This is why the junior doctors committee took the difficult decision to escalate action planned for April to a full withdrawal of labour. No junior doctor wants to strike, but the government is pressing ahead with the imposition of a contract that was not agreed with junior doctors.

Information for the public

The junior doctors dispute – in their own words

Few people choose medicine for the glory and the riches. Far more likely is the opportunity to make a difference, to help people – but just because, for most, this is a vocation, that isn’t an invitation to undervalue what they do.

While politicians and commentators may try and portray the junior doctors dispute as being all about money, doctors themselves are clear that it’s more fundamental than that: it’s about valuing what they do – and what they have to sacrifice to do it.

Here, they explain it in their own words.

Dispute timeline

Key dates as the junior contract negotiations have unfolded:

  • July 2013 – UK Junior Doctors Committee agreed to enter formal negotiations.
  • October 2013 – Department of Health grants NHS Employers a mandate to negotiate with the BMA, formal negotiations commence.
  • October 2014 – Talks stalled in light of the Government’s failure to agree measures to ensure patient safety and doctors’ welfare.
  • December 2014 – The BMA submitted evidence to DDRB.
  • March 2015 – DDRB invited stakeholders to give evidence.
  • July 2015 – DDRB submitted its final report to the Government.
  • August 2015 – Junior Doctors Committee decided not to re-enter contract negotiations based on the Government’s preconditions and threat of contract imposition.
  • September 2015 – The BMA voted to ballot junior members in England for industrial action.
  • November 2015 – In a turnout of 76.2 per cent, junior doctors voted overwhelmingly for industrial action.
  • November 2015 – Temporary suspension of industrial action by the BMA following talks with NHS Employers and the Department of Health, brokered by Acas
  • December 2015 – Industrial action in England was suspended following conciliatory talks with NHS Employers and the Department of Health.
  • December 2015 – BMA Junior Doctors Committee negotiating team entered negotiations with NHS Employers and Department of Health
  • January 2016 – Talks concluded with no resolution. Industrial action took place on 12 January, but action planned for 26-28 January is suspended while talks resume.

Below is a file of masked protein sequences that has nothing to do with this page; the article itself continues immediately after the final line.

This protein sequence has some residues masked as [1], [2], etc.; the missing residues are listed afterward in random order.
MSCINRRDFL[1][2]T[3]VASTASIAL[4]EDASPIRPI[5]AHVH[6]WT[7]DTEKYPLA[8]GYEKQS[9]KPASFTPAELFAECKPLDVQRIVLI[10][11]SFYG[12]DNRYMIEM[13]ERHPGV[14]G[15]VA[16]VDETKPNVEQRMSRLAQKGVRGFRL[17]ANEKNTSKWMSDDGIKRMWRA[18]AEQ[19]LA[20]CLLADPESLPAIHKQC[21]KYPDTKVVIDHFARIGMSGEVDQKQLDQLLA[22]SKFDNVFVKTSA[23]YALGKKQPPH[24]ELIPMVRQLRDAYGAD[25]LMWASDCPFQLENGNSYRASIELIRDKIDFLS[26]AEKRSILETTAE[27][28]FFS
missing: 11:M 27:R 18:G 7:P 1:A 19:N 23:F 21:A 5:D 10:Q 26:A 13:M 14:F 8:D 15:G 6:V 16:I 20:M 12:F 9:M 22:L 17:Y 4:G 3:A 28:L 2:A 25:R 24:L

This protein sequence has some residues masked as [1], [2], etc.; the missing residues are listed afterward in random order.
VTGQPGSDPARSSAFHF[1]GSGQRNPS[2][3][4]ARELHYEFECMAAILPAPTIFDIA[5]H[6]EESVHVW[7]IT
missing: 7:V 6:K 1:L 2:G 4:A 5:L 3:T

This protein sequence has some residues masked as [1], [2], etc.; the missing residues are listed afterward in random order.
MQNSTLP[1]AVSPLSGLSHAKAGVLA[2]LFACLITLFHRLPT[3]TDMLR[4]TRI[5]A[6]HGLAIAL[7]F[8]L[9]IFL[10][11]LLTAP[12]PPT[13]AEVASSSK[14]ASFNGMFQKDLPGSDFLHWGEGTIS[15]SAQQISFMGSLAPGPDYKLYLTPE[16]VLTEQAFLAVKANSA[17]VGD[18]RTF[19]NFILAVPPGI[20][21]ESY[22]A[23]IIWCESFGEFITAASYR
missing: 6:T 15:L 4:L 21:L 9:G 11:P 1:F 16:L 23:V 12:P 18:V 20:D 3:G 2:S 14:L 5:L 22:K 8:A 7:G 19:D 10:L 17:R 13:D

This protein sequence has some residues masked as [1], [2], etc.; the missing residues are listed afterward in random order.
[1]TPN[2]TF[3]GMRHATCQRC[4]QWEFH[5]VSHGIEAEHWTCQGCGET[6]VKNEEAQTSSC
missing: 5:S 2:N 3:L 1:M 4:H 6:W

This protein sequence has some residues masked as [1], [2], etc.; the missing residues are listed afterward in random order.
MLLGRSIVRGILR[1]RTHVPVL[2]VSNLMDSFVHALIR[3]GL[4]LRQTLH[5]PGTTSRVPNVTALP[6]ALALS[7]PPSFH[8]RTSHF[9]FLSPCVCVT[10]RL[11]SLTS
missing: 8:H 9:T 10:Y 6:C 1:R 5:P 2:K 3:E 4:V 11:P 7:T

• February 2016 –No agreement between the BMA, NHS Employers and the Department of Health. Industrial action (emergency care only) goes ahead on 10 February.
  • March 2016 – Industrial action (emergency care only) on 9 and 10 March
  • April 2016 – Industrial action (emergency care only) on 6 and 7 April
  • April 2016 – BMA sets out clear offer to the Secretary of State:  lift imposition and industrial action (full withdrawal of labour) will be called off.  Secretary of State dismisses BMA offer and industrial action due to take place on 26th and 27th April
  • May 2016 – BMA re-enter talks with the Government
  • May 2016 – A joint agreement on a new contract is announced

Junior doctors in Northern Ireland, Scotland and Wales

Northern Ireland

The Northern Ireland health minister, Simon Hamilton, has said he has “no desire” to impose the junior doctor contract and an imposed contract would be the “worst possible outcome”. He has said he would like to develop a “tailored solution” for junior doctors in Northern Ireland. BMA will be meeting with the Minister to discuss how we can work together to develop a contract for junior doctors in Northern Ireland.


On 18 September 2015, Welsh Government officials issued a statement to BMA Cymru Wales indicating that they will retain the current junior doctor contract in Wales.


The Scottish Government has made clear that there will be no junior doctor contract imposition in Scotland.

Join us

Join 170,000 members standing up to unreasonable Government demands

In the uncertain and volatile environment that the Government seems intent on creating for doctors, representation is more important than ever.

Join the BMA today